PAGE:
Spoiler Over: Continue Here

I can't say that I really liked this book, but I also wouldn't say that I hated it. Gore, violence, and penetrating evil aren't really my preferred genre, so I can't measure King against contemporaries. I will say that his writing is better than the average thriller writer of today, but in my opinion it definitely clocks in under a large group of other writers on my list. This was also one of King's earlier works (and I happened to read an "extended version" - not sure how much it differs from the original - it was the only copy available at the bookstore), so it's entirely possible that his writing has "improved" (though I sort of hate that term, as I think writing and books are all so subjective that an "improvement" is highly difficult to measure and/or agree upon). In any case, if you're a King fan, I can see what all the buzz is about; that said, I'm unlikely to run out and grab more any time soon. Some thoughts, in no real order...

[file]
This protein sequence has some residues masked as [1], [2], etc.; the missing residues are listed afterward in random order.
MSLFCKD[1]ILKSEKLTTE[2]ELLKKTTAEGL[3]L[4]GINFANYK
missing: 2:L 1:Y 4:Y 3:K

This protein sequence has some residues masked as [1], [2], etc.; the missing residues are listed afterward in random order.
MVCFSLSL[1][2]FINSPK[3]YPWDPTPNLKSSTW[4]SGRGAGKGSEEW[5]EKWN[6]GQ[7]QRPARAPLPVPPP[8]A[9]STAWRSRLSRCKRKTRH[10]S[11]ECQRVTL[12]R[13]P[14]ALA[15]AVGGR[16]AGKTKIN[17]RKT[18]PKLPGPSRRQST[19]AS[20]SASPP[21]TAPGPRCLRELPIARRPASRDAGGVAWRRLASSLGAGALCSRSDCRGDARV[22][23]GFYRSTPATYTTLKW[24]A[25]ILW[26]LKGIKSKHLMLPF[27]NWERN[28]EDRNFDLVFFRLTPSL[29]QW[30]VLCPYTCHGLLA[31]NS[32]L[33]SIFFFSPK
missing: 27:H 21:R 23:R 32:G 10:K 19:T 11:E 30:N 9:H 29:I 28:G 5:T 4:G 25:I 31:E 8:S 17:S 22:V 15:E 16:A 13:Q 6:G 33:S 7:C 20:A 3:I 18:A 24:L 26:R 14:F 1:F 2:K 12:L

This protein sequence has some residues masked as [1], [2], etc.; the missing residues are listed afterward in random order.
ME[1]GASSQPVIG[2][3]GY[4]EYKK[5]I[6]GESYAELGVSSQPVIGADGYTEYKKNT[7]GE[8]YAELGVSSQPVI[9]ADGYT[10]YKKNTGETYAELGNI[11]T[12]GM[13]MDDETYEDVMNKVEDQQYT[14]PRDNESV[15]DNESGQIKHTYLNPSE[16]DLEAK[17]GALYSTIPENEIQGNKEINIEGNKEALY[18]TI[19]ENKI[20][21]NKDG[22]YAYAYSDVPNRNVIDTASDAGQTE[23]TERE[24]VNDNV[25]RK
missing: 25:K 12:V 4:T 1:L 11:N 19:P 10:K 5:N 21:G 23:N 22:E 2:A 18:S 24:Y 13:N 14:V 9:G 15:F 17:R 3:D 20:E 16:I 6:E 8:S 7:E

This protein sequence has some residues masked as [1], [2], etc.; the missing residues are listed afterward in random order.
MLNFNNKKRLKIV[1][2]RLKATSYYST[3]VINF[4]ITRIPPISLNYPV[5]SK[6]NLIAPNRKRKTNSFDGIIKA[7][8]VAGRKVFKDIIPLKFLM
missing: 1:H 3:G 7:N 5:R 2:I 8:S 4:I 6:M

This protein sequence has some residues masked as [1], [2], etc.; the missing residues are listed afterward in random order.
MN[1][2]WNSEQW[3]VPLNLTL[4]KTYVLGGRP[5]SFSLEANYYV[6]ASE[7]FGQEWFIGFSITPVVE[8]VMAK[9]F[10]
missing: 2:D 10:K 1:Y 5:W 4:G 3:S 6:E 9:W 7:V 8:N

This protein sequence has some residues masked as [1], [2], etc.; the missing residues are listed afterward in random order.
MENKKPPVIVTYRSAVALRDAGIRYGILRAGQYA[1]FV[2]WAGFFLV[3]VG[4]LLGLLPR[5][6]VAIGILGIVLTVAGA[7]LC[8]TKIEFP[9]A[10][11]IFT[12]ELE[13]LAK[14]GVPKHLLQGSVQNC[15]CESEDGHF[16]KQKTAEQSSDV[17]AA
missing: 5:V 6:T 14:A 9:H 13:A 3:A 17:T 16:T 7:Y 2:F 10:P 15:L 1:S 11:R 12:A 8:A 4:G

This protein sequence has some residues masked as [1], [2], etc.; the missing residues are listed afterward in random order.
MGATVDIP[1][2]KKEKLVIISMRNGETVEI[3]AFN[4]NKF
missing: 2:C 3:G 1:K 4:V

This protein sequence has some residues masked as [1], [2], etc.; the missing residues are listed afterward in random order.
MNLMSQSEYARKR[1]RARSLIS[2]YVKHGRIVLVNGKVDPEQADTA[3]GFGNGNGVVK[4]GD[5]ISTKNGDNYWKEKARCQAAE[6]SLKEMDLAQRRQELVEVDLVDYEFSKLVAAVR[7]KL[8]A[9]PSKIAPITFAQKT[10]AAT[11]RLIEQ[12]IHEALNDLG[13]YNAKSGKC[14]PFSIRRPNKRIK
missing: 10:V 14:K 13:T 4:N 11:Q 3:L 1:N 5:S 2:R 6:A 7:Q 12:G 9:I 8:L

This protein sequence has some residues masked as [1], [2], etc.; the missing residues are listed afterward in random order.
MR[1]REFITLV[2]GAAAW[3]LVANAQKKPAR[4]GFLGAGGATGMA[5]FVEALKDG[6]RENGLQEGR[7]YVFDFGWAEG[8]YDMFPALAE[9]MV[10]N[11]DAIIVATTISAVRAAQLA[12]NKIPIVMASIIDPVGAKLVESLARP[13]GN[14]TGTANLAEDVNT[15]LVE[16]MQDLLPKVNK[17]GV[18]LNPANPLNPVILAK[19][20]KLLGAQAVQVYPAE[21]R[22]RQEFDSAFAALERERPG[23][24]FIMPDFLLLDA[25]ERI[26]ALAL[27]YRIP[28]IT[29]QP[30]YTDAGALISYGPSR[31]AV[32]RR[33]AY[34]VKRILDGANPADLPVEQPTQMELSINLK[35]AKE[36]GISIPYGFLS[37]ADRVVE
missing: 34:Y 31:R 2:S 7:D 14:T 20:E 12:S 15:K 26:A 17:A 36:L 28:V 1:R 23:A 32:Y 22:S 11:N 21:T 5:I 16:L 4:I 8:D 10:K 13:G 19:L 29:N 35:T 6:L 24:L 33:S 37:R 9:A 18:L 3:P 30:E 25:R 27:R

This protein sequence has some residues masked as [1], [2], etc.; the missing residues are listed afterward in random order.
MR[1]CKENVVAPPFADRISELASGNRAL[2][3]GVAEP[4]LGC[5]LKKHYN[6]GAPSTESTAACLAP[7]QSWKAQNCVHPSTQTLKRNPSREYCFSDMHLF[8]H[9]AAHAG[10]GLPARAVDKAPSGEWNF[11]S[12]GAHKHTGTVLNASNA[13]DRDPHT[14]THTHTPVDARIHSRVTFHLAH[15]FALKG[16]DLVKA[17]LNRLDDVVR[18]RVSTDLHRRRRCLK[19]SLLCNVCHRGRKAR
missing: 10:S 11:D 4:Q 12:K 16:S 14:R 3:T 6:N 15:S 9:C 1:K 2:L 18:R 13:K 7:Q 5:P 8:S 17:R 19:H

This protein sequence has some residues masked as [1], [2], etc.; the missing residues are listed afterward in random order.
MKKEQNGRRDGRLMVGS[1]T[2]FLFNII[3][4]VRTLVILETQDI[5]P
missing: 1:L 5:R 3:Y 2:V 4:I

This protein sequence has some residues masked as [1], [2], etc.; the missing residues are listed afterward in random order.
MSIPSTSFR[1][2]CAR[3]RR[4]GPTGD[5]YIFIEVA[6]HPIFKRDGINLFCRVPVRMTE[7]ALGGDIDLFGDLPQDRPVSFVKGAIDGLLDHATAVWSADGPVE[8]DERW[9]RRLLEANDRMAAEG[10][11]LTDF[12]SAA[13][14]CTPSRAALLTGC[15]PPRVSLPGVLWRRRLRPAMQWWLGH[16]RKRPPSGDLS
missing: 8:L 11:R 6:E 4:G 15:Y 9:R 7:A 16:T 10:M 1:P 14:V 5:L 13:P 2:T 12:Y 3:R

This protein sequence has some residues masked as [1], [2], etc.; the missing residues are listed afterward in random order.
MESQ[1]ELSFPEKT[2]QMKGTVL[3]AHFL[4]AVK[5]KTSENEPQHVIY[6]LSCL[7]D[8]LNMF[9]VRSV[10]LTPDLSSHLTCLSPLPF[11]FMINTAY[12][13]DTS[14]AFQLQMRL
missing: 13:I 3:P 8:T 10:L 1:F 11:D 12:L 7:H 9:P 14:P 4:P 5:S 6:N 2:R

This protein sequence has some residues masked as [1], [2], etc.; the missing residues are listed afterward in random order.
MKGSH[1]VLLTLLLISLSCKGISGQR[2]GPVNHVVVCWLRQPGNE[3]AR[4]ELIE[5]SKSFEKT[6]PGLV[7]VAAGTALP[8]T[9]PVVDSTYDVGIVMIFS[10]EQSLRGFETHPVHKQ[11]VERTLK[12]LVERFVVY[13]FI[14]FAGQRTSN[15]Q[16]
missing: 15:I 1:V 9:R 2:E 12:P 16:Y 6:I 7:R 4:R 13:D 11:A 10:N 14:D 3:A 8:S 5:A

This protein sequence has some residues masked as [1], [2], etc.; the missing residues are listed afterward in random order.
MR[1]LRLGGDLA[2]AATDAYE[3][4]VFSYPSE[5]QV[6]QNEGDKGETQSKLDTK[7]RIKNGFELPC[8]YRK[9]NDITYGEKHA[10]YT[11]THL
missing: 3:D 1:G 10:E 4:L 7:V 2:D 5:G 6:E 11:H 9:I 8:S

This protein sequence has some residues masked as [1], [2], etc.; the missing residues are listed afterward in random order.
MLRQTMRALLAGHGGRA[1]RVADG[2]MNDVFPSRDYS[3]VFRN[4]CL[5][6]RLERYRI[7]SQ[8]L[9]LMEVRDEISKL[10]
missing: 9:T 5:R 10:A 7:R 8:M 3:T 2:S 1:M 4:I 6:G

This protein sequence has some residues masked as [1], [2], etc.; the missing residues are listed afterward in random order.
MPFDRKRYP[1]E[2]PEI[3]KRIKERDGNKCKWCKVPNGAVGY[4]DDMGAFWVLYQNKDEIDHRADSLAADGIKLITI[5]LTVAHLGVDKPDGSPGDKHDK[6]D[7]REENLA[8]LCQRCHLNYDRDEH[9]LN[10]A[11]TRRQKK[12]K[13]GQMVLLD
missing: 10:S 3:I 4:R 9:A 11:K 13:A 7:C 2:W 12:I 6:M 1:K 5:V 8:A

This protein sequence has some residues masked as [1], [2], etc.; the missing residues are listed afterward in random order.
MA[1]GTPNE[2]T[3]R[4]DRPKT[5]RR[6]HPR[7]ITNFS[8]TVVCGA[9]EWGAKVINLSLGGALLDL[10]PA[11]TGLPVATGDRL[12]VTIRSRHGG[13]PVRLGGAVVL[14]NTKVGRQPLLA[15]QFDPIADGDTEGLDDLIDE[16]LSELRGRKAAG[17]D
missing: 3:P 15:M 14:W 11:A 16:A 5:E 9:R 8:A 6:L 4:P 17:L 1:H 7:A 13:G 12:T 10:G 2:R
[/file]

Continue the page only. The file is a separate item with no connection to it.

- Unexpected heroes
I thought King did a great job of building an unexpected cast of characters. Kudos for working with several populations that often go unexplored in literature, and for taking on so many different perspectives! A few I noted:
     - Tom Cullen (mentally challenged)
     - Nick (deaf-mute)
     - Kojak (dog)
     - Leo (semi-deranged boy suffering from PTSD of sorts)

- Anticlimax